The rest of Russ's inlined comments, and mention of fluent API
Russ> In Spring, a component's lifecycle is managed by Spring (this is soOriginally Posted by Sylvain
that it can do DI, AOP, transactional support, LOTS of stuff basically). So this
is in fact a very real and purposeful deviation. In a Spring application, Spring
creates and wires together the objects involved in an application. Each component
is NOT responsible for discovering its dependencies, that concern is deliberately
Russ> In fact, this makes me wonder if we need an @Component decorator at all...
One of the things that are hot in SpringSource right now is creating fluent apis
that drive the configuration (creating and wiring together the different components).
I have an idea that this approach will not only render some of the @Spring annotation
approach less attractive but could well be the way forward... and in fact makes
even more sense when you're using a dynamic language like Python. I'll start
another email thread on that, but just a note here saying that it might be that
the @Component concern here goes away if we start to consider driving the configuration
of the application using a python-friendly DSL.
Russ> Even well-designed libraries differ from each other and make it trickyOriginally Posted by Sylvain
to move from one, say, data access library to another. This headache is aleviated
somewhat, for common interaction with data access for example, by providing a consistent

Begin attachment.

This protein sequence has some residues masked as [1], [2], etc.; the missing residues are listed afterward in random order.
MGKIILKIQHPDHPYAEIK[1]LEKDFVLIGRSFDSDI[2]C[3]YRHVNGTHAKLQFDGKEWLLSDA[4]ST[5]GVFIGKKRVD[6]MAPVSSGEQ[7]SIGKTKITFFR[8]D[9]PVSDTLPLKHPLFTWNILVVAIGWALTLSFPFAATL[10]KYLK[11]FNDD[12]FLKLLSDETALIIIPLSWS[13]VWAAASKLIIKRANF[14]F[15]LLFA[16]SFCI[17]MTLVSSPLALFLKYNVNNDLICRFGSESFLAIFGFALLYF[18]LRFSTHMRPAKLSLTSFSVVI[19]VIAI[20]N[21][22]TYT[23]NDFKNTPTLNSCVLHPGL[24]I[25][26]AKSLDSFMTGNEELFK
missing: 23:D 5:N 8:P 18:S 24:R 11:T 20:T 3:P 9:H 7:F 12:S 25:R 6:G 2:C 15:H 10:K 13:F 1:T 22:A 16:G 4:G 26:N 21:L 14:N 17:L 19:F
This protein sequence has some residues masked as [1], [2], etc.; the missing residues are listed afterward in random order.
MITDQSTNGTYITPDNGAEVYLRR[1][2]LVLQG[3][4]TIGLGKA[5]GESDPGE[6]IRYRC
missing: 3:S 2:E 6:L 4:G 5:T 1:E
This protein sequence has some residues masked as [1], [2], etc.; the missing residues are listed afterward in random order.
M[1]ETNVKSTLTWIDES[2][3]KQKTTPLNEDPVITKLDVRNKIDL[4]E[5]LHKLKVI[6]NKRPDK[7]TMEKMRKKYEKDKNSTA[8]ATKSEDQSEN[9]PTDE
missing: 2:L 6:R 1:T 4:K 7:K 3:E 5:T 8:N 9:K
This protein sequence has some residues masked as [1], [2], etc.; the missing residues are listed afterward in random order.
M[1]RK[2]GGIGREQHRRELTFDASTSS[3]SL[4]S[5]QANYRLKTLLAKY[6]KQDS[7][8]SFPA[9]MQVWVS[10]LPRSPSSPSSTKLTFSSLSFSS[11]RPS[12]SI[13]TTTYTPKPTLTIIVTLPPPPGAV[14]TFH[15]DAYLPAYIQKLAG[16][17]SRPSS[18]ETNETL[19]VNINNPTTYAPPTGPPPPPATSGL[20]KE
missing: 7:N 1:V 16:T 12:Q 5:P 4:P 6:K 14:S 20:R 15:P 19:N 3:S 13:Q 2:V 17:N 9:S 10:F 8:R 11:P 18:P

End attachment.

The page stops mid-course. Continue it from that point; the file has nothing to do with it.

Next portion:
facade around whatever library is being used underneath. This is the job of the
Russ> It looks like a solid implementation of ORM, and I have no worries aboutOriginally Posted by Sylvain
suggesting that we might want to offer integration with Spring Python. But one library
is not THE only solution, and that's something that Spring recognises and another
place it differs from other frameworks. Spring doesn't typically have an opinion
as to which technologies you use to implement a given concern, ORM in this case.
What Spring does offer is consistent integration with whatever technology you want
to use. So what we are really building with Spring Python is the ability for developers
to pick the library that they want to use for a given concern and then integrate
with it in a consistent way regardless of the complexities and specifics of the
underlying library. For example, if I wanted to use Geniusql for ORM, then Spring
would provide a factory to generate the required connections and provide a template
to interact with the ORM, using common convenience functions to make my code as
simple as possible. If I then wanted to use another ORM solution, I would grab the
factory for that technologies connections and create a template based on that technology.
My ORM savvy code would not need to change, but my config would change to plug-in
the new technology.
Russ> No problems. I'm certainly passionate about Spring and believe SpringOriginally Posted by Sylvain
Python can be a really amazing addition to the portfolio (taking things even beyond
being an extension) and it's these sorts of discussions that will drive us in
that direction. Heated discussion is good, no discussion at all is bad is my motto.
Originally Posted by Sylvain